So, who wants to go propose this idea to Mark, the Fedora board, and Novell?
                      Last edited by ean5533; 08-08-2011, 01:49 PM.

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                      • #12
                        I'm probably one of the morons that thinks package management for the user (on Ubuntu at least) is a step ahead of Windows. To me it's much easier, though I do think there are some changes that would be nice. But as it is now, if it's in the repo, or a PPA is available for the software, to me it's a million times easier to install and keep up to date than on Windows. It's one of the reasons I've decided to stick with Ubuntu.

                        Now developing and distributing software for a broader linux is probably a much more difficult manner, since you can't just come up with a PPA to drop your .debs in.

                        I do think that this area has improved so vastly that it's worth examining as a case study of what's been done right. I remember fiddling with linux for awhile in the past and the most recent time was just as RPMs were starting to come about. Getting even the simplest software was a pain in the doofus. You had to get the source, then find all the dependencies, then compile the dependencies, then find all their dependencies, ad nauseam. I mean I'm a software engineer with a comp. sci. degree who has been dinking around with software since the sixth grade and even I didn't have any patience for that crap. If I wanted an mp3 player I just wanted to get it, install it, and run it... not work on compiles for 40,000 hours. But I'm telling you, there were people back then that thought that's the way it should be.

                        But all in all, if there is a user base for commercial software vendors to target, they would find a way to drive their software to consumers.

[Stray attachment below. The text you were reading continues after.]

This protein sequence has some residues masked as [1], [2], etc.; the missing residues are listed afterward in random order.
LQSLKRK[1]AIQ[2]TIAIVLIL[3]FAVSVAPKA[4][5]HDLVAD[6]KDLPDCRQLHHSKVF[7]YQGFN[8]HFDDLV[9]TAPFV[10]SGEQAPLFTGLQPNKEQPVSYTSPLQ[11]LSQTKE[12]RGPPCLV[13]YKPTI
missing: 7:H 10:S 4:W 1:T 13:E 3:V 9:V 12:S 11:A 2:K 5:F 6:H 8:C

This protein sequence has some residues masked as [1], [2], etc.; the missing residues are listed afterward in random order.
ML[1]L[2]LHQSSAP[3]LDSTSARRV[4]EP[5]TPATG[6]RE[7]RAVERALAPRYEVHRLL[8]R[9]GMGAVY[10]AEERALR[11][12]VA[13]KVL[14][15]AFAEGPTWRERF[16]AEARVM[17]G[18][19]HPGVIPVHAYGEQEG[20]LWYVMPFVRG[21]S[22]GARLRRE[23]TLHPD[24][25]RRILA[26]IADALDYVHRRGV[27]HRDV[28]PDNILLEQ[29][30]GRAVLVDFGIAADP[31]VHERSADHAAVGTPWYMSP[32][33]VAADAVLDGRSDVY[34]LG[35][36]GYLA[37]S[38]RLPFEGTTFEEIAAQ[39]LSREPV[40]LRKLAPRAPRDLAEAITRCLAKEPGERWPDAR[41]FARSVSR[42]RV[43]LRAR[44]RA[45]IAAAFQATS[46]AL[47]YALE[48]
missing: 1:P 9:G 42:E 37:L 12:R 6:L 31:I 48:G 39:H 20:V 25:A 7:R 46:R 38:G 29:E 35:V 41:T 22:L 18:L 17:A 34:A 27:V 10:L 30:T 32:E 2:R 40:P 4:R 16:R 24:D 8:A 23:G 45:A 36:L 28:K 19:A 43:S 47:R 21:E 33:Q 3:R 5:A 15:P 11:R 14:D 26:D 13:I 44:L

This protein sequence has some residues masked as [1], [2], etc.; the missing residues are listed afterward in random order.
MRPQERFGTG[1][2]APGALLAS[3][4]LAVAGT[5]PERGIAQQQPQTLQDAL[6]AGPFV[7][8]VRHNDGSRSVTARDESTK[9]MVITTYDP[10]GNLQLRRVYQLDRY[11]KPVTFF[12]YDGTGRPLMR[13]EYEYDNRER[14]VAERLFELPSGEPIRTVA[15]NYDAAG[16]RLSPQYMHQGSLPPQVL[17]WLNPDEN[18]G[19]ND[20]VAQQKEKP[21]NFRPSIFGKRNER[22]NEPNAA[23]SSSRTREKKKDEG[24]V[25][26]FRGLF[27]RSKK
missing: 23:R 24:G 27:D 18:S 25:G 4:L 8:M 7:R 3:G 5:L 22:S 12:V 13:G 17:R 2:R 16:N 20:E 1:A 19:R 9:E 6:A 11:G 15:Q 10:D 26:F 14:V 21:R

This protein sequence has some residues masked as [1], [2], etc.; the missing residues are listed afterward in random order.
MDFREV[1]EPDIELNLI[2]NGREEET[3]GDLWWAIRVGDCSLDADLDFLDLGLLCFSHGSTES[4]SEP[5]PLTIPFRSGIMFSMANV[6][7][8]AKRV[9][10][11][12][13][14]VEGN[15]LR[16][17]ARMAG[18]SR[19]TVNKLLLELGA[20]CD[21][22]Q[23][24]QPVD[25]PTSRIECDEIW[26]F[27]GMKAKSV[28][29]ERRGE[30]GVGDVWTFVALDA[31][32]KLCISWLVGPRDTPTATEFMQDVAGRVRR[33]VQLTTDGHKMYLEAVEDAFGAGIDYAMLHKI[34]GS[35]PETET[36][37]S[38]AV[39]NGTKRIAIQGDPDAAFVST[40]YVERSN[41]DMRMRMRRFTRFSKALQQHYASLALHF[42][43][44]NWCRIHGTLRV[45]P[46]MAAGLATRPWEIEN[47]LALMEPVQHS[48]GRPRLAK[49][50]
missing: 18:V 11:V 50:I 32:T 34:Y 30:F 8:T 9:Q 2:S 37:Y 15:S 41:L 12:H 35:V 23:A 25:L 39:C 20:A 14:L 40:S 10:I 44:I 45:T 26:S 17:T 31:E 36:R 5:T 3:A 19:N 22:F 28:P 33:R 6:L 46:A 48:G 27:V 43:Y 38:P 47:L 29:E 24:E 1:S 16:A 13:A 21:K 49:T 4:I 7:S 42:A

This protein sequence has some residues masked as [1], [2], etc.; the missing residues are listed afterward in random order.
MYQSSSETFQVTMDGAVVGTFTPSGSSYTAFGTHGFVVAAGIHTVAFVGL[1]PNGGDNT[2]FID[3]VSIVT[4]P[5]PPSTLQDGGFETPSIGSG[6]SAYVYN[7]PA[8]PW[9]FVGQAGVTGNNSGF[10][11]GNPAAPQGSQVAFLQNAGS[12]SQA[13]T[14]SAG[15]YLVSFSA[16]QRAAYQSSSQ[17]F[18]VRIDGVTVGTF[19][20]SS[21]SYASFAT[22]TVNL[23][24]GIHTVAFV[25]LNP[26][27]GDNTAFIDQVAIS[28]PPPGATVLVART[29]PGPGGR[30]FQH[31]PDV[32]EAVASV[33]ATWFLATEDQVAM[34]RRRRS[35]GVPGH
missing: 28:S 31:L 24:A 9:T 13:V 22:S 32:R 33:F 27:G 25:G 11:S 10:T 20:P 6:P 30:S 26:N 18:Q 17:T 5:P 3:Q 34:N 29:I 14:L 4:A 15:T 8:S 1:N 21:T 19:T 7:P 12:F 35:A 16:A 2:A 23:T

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                        • #13
                          Originally posted by ean5533 View Post
                          I've worked a tiny bit with audio on Linux -- just enough to know what an absolute NIGHTMARE it is.
                          what is wrong with pulseaudio?

                          they dev pulse audio to fix thix problem. the only problem is old software do not support pulse audio.

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                          • #14
                            Originally posted by Qaridarium View Post
                            what is wrong with pulseaudio?

                            they dev pulse audio to fix thix problem. the only problem is old software do not support pulse audio.
                            The only time I tried to work with audio was about 3 years ago, back when PulseAudio was a buggy mess and was very poorly integrated with the few distros that used it. I haven't attempted it since then, though I've heard that the situation is much better than it used to be.

                            To be fair, I probably shouldn't be running my mouth about something I haven't tested in years.

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                            • #15
                              Originally posted by johnc View Post
                              I'm probably one of the morons that thinks package management for the user (on Ubuntu at least) is a step ahead of Windows. To me it's much easier, though I do think there are some changes that would be nice. But as it is now, if it's in the repo, or a PPA is available for the software, to me it's a million times easier to install and keep up to date than on Windows. It's one of the reasons I've decided to stick with Ubuntu.

                              Now developing and distributing software for a broader linux is probably a much more difficult manner, since you can't just come up with a PPA to drop your .debs in.
                              but the main -or bigger- problem is not how the user gets his packages. there are some problems there but not that big in general. the devs -be it proprietary or FOSS- have to do a lot of job to get thing running and give them to the user.

                              and that hurts the "ecosystem".